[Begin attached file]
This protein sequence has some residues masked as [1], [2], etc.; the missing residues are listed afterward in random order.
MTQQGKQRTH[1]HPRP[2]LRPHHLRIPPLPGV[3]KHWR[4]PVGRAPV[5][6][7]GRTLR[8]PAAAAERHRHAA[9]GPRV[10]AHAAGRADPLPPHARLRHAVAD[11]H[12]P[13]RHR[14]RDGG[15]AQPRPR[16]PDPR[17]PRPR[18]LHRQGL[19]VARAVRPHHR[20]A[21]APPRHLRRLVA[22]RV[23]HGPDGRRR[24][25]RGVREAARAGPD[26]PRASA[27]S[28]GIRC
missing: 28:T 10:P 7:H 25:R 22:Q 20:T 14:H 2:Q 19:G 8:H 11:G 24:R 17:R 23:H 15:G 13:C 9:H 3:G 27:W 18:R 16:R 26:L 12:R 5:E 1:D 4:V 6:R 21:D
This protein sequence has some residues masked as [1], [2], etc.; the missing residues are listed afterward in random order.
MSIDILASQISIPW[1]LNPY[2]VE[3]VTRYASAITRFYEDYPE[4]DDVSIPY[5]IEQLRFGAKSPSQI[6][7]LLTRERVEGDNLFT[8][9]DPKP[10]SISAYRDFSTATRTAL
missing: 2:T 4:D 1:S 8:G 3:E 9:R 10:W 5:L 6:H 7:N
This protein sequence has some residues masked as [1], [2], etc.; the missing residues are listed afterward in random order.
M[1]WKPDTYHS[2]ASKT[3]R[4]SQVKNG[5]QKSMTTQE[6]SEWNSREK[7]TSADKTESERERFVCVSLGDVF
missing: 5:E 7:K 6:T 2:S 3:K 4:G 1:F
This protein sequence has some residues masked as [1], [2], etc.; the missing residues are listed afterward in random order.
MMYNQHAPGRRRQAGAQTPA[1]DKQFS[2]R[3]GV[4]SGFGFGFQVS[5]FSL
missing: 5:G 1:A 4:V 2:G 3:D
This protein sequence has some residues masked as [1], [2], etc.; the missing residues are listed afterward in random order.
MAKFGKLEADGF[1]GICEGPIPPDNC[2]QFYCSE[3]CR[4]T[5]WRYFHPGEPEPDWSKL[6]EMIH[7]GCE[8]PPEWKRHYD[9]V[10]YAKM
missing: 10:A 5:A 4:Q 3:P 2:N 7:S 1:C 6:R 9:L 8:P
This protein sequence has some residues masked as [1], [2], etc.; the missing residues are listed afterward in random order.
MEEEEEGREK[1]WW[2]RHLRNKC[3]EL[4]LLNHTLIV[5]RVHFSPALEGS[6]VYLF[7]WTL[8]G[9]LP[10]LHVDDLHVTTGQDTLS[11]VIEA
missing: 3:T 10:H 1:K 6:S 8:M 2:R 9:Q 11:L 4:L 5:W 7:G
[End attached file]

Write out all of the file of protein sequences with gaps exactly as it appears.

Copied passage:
This protein sequence has some residues masked as [1], [2], etc.; the missing residues are listed afterward in random order.
MTQQGKQRTH[1]HPRP[2]LRPHHLRIPPLPGV[3]KHWR[4]PVGRAPV[5][6][7]GRTLR[8]PAAAAERHRHAA[9]GPRV[10]AHAAGRADPLPPHARLRHAVAD[11]H[12]P[13]RHR[14]RDGG[15]AQPRPR[16]PDPR[17]PRPR[18]LHRQGL[19]VARAVRPHHR[20]A[21]APPRHLRRLVA[22]RV[23]HGPDGRRR[24][25]RGVREAARAGPD[26]PRASA[27]S[28]GIRC
missing: 28:T 10:P 7:H 25:R 22:Q 20:T 14:H 2:Q 19:G 8:H 11:G 24:R 17:R 23:H 15:G 13:C 9:H 3:G 27:W 18:R 16:R 26:L 12:R 5:E 1:D 4:V 6:R 21:D
This protein sequence has some residues masked as [1], [2], etc.; the missing residues are listed afterward in random order.
MSIDILASQISIPW[1]LNPY[2]VE[3]VTRYASAITRFYEDYPE[4]DDVSIPY[5]IEQLRFGAKSPSQI[6][7]LLTRERVEGDNLFT[8][9]DPKP[10]SISAYRDFSTATRTAL
missing: 2:T 4:D 1:S 8:G 3:E 9:R 10:W 5:L 6:H 7:N
This protein sequence has some residues masked as [1], [2], etc.; the missing residues are listed afterward in random order.
M[1]WKPDTYHS[2]ASKT[3]R[4]SQVKNG[5]QKSMTTQE[6]SEWNSREK[7]TSADKTESERERFVCVSLGDVF
missing: 5:E 7:K 6:T 2:S 3:K 4:G 1:F
This protein sequence has some residues masked as [1], [2], etc.; the missing residues are listed afterward in random order.
MMYNQHAPGRRRQAGAQTPA[1]DKQFS[2]R[3]GV[4]SGFGFGFQVS[5]FSL
missing: 5:G 1:A 4:V 2:G 3:D
This protein sequence has some residues masked as [1], [2], etc.; the missing residues are listed afterward in random order.
MAKFGKLEADGF[1]GICEGPIPPDNC[2]QFYCSE[3]CR[4]T[5]WRYFHPGEPEPDWSKL[6]EMIH[7]GCE[8]PPEWKRHYD[9]V[10]YAKM
missing: 10:A 5:A 4:Q 3:P 2:N 7:S 1:C 6:R 9:L 8:P
This protein sequence has some residues masked as [1], [2], etc.; the missing residues are listed afterward in random order.
MEEEEEGREK[1]WW[2]RHLRNKC[3]EL[4]LLNHTLIV[5]RVHFSPALEGS[6]VYLF[7]WTL[8]G[9]LP[10]LHVDDLHVTTGQDTLS[11]VIEA
missing: 3:T 10:H 1:K 6:S 8:M 2:R 9:Q 11:L 4:L 5:W 7:G